I’m having some issues exporting an extended font family. FontBakery is complaining that the full font name (ID 4) does not begin with the font family name (ID 1) in several instances:
There are two things that can cause this to happen:
- As in the above example, Glyphs shortens name ID 1 (Ultra → Ul) but not the full name (ID 4)
- The instances aren’t named in the order width, weight, slope. If e.g. “Bold” is in the middle of the string, it gets taken out from the middle and not the end
Should I ignore this error? The naming tutorial specifically states that the full name should start with the family name:
So we are completely free to write what we want, right? Well, not quite. According to Adobe Tech Note #5088, some systems match the font’s Family Name against the PostScript Full Name ‘for sorting into family groups.’ Therefore, the PostScript Full Name should start with the Family Name. The PostScript Full Name ‘is completed by adding style attributes — generally in this sequence: weight, width, slope, optical size’ (Adobe Technote #5088), e.g., ‘Bold Extended Italic Display’, or ‘Medium Condensed Oblique Caption’, or ‘Semibold Oblique’, or ‘Compressed Poster’, or ‘Light’.
Also, this paragraph seems to contradict (part 3 of the instance tutorial), which states:
Firstly, the Style Name is usually a combination of words indicating the width (condensed to wide), the weight (light to bold), and the slope (italic or not) of a font style, in that order.
So which of these orderings is correct? And should we ignore the FontBakery error?
It seems like there are (much like with vertical metrics) two differing strategies at work here. The OpenType specification states:
For extended typographic families that includes fonts other than the four basic styles (regular, italic, bold, bold italic), it is strongly recommended that name IDs 16 and 17 be used in fonts to create an extended, typographic grouping. (See examples provided below.)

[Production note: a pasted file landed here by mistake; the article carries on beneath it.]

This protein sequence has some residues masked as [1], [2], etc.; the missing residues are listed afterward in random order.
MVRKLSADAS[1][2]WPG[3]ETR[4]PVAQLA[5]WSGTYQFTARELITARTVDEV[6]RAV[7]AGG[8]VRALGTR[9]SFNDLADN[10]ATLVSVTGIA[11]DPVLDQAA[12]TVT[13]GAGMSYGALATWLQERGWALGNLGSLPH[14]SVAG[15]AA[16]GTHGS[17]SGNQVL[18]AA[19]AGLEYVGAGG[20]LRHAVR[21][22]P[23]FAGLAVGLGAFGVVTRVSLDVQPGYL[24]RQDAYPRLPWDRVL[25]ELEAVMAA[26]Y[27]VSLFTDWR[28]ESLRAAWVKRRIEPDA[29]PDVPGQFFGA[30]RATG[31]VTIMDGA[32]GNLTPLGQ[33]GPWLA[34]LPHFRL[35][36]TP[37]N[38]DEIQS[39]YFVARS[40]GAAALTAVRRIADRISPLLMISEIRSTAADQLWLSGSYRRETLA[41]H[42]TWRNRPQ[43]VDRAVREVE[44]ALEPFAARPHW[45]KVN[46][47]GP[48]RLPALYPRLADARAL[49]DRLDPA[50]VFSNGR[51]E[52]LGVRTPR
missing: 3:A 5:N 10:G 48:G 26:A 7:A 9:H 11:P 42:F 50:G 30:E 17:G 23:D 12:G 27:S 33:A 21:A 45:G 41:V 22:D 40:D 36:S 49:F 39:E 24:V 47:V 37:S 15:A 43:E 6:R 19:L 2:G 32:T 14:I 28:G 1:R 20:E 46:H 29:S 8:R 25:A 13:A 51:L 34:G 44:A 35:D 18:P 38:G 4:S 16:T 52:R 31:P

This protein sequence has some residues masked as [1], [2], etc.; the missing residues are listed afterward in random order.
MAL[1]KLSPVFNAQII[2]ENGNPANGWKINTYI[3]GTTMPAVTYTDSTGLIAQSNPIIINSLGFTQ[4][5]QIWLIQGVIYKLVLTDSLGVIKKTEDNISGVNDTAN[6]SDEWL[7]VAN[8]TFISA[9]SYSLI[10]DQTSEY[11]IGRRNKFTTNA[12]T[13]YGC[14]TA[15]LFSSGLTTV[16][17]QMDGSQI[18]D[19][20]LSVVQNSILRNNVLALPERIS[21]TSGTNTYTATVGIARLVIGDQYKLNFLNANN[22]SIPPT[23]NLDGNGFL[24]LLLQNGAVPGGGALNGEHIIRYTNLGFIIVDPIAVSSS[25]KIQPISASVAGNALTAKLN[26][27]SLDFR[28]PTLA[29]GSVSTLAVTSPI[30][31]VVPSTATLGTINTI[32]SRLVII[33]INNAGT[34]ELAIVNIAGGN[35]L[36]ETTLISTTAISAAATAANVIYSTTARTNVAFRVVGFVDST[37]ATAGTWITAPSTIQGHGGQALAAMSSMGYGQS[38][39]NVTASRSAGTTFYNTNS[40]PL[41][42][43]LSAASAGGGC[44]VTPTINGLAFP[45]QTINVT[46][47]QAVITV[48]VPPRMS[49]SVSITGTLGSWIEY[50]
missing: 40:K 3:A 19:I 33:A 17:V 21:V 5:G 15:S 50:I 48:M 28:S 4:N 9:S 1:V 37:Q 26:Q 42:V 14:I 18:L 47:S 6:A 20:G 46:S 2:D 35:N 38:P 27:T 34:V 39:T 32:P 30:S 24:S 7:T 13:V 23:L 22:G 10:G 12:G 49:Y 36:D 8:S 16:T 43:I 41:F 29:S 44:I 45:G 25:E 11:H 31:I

So I see the following possibilities:
If we simply “cut out” the RIBBI terms from name ID 1 and keep all others, we can’t guarantee that name ID 4 will always begin with name ID 1. Even if we ensure that weight and slope are at the end of the font name, we would have to shorten name ID 4 if name ID 1 gets shortened, which we don’t at the moment. This seems to be the “Microsoft way”
We keep everything as it is and ignore the fact that the full font name does not begin with the font family name
The “Adobe way” seems to be to ignore the (later?) recommendation in the Microsoft spec and include only the font name as ID 1 and the complete, non-RIBBI style description in ID 4, starting with weight.
Edit: Glyphs 2 (see my later reply below) seems to use the MS strategy for the Windows name IDs 1 and 4 and the Adobe strategy for the Macintosh name IDs. Why doesn’t Glyphs 3 do this anymore? Is it a bug?
Any ideas what is the best way to proceed and whether Glyphs is doing everything right? Thanks!